Human Chorionic Gonadotropin: An Overview
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Updated on 03 November, 2023
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What is Human Chorionic Gonadotropin (hCG)?
Structure and Function
Human chorionic gonadotropin (hCG) is a glycoprotein hormone that plays a vital role in human reproduction. It consists of two subunits, alpha, and beta, which combine to form the active hormone.
The alpha subunit is similar to other glycoprotein hormones like luteinizing hormone (LH), follicle-stimulating hormone (FSH), and thyroid-stimulating hormone (TSH), while the beta subunit is unique to hCG and provides its specific biological activity. The beta subunit of hCG has several different forms, including intact hCG, free beta-hCG, and beta-core fragment. The beta subunit of hCG is important in pregnancy testing because it is the specific subunit that is detected in most clinical tests for human pregnancy. hCG is one of the two main pregnancy hormones.
Production and Secretion
hCG is primarily produced by the placenta of pregnant women. Its secretion begins shortly after the fertilized egg implants into the uterine lining, usually around 8-10 days after ovulation.hCG is produced by the trophoblast cells that make up the outer layer of the blastocyst, which is the early stage of development that implants in the uterus after fertilization. hCG is responsible for maintaining the corpus luteum, which is a temporary structure that forms in the ovary after ovulation and produces progesterone to support early pregnancy. hCG levels during pregnancy rise rapidly, peaking around 10 weeks of pregnancy, which is also known as the first trimester of pregnancy, and then gradually decline in the later weeks of pregnancy until delivery.
While the placenta is the primary source of hCG during a normal pregnancy, small amounts can also be produced by other tissues, such as the pituitary gland and certain tumors. In non-pregnant women and men, these levels are usually too low to be detected by standard tests.
Roles of hCG in the Body
hCG plays a critical role in the maintenance of pregnancy by stimulating the corpus luteum to continue producing progesterone. This hormone helps support the developing human embryo and prevents the mother’s body from rejecting it. hCG also aids in the growth of the placenta during pregnancy, which provides vital nutrients and oxygen to the developing fetus.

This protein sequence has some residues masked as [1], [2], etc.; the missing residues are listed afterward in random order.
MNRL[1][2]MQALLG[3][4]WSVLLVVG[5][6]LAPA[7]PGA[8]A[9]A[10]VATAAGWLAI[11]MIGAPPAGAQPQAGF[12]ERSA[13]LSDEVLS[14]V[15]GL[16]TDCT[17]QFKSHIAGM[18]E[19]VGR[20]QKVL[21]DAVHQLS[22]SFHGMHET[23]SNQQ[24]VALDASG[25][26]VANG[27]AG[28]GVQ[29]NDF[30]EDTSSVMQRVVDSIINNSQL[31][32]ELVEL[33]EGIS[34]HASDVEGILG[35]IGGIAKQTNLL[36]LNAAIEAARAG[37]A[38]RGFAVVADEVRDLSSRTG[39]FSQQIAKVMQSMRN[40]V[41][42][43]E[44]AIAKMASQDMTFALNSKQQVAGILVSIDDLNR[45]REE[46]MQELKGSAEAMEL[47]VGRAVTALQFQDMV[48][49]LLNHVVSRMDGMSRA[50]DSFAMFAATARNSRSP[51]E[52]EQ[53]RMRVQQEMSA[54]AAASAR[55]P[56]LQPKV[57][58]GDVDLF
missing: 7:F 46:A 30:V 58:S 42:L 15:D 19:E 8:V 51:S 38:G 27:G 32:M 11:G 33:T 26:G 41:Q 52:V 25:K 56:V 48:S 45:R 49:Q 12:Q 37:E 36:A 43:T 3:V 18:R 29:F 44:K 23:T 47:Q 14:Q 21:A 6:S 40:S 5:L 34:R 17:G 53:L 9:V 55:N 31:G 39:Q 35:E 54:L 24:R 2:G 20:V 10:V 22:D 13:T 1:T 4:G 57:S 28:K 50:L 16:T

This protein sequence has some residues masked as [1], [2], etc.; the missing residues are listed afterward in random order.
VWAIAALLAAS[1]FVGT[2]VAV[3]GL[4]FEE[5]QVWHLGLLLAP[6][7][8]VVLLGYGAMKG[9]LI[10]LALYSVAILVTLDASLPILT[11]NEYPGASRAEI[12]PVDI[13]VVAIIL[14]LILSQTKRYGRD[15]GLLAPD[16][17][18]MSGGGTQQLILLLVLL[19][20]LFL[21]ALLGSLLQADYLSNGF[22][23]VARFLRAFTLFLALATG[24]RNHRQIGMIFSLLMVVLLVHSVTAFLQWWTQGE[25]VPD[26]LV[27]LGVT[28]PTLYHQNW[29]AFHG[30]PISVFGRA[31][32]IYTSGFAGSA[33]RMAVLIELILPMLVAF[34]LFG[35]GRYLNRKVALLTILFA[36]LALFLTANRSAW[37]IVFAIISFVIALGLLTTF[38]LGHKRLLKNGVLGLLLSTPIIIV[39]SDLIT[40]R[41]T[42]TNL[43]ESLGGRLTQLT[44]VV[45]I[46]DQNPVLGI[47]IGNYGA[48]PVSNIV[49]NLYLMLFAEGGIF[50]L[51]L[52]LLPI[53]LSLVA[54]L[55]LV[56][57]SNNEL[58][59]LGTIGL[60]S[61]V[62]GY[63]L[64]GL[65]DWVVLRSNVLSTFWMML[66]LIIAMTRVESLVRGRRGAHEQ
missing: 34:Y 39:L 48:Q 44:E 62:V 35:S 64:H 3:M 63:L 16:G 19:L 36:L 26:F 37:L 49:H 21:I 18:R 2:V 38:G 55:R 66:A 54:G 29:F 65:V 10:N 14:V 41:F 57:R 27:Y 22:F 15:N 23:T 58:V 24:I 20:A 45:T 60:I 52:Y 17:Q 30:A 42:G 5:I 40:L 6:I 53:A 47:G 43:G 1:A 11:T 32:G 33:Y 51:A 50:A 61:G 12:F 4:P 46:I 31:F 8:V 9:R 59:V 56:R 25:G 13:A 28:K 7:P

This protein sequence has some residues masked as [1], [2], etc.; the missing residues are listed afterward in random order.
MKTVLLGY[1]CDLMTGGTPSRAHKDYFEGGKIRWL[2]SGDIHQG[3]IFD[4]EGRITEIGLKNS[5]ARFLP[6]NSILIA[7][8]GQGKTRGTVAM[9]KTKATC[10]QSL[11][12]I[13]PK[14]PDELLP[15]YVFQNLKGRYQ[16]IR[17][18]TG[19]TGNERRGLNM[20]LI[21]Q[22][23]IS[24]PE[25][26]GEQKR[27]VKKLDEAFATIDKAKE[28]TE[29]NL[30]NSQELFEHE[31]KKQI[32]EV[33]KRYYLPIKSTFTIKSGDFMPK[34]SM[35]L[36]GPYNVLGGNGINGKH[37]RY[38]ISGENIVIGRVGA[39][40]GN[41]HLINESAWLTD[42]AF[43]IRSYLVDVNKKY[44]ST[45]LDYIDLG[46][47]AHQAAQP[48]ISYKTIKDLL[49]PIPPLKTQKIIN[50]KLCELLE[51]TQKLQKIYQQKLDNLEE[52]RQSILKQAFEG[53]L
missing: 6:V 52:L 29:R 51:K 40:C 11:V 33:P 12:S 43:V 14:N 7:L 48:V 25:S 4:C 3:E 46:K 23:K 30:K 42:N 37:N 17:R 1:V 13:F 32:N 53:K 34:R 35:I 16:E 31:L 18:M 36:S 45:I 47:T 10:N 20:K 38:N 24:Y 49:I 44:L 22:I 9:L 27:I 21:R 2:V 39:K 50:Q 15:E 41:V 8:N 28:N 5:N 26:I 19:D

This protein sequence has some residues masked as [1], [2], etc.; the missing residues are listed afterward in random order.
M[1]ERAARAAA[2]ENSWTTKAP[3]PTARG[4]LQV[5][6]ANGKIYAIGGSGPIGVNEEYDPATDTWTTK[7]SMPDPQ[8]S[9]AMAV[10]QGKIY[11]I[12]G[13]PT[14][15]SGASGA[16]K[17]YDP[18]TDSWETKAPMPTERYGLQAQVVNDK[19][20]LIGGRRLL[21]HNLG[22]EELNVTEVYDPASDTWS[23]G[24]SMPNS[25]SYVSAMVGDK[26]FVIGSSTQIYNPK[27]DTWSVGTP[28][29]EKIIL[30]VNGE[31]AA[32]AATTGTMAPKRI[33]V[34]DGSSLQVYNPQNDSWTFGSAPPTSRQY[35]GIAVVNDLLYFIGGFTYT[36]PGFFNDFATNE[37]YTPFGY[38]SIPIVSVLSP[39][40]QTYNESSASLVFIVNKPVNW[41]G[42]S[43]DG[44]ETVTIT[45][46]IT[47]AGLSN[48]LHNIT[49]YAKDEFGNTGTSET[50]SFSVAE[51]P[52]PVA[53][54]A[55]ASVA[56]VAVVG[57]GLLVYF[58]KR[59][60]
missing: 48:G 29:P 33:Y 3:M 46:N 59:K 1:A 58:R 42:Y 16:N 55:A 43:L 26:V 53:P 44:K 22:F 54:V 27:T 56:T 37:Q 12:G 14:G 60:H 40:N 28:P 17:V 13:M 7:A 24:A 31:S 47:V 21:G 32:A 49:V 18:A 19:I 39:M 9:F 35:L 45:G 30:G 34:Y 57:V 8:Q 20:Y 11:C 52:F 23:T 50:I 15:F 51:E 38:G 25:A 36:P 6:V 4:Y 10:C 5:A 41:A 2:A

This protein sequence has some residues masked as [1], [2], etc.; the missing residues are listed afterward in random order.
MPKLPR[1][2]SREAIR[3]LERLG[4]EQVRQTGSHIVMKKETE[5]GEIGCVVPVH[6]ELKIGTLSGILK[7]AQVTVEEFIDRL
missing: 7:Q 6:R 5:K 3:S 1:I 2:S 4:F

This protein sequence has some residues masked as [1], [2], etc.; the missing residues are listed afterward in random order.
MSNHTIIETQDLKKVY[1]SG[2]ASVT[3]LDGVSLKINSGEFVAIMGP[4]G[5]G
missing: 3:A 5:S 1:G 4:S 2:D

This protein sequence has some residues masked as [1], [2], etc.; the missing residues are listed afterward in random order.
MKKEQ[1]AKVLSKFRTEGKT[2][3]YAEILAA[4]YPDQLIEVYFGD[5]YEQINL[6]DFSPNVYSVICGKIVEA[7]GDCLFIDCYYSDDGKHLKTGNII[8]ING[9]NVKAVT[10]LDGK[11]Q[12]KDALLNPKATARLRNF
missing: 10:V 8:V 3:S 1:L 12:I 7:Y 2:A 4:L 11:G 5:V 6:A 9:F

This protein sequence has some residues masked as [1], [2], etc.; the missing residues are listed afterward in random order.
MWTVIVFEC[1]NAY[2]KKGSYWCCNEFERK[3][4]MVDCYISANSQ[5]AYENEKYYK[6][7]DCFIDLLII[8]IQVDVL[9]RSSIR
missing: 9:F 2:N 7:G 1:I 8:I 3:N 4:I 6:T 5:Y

A reduced level of human chorionic gonadotropin (hCG) may be a sign of several conditions, including:
Ectopic pregnancy: An ectopic pregnancy is a potentially life-threatening condition in which the fertilized egg implants outside the uterus, typically in the fallopian tube. hCG levels may be lower than expected in ectopic pregnancy.
Miscarriage: A miscarriage is the loss of a human pregnancy before the 20th week or the second trimester of pregnancy. In most cases, the hCG level will fall rapidly after a miscarriage, as it is no longer needed in the maintenance of pregnancy.
Blighted ovum: A blighted ovum is a type of miscarriage in which a fertilized egg implants in the uterus but does not develop into a viable embryo during human pregnancy. In this case, hCG levels may be lower than expected.
Molar pregnancy: A molar pregnancy is a rare type of pregnancy in which abnormal cells grow in the uterus, leading to the formation of a mass or tumor. In this case, hCG levels may be higher or lower than expected, depending on the type of molar pregnancy.Advertisements
Failed pregnancy: A failed pregnancy is a term used to describe a human pregnancy in which the embryo stops developing but the pregnancy is not miscarried. In this case, hCG levels may plateau or drop over time.
hCG is used in fertility treatments to trigger ovulation and support the implantation of the fertilized egg. In some cases, hCG injections are administered to women undergoing in vitro fertilization (IVF) or IUI (intrauterine insemination) to improve the chances of a successful normal pregnancy.
Some weight loss programs promote the use of hCG injections to suppress appetite and promote fat loss. However, scientific evidence supporting these claims is limited, and the FDA has not approved hCG for weight loss purposes.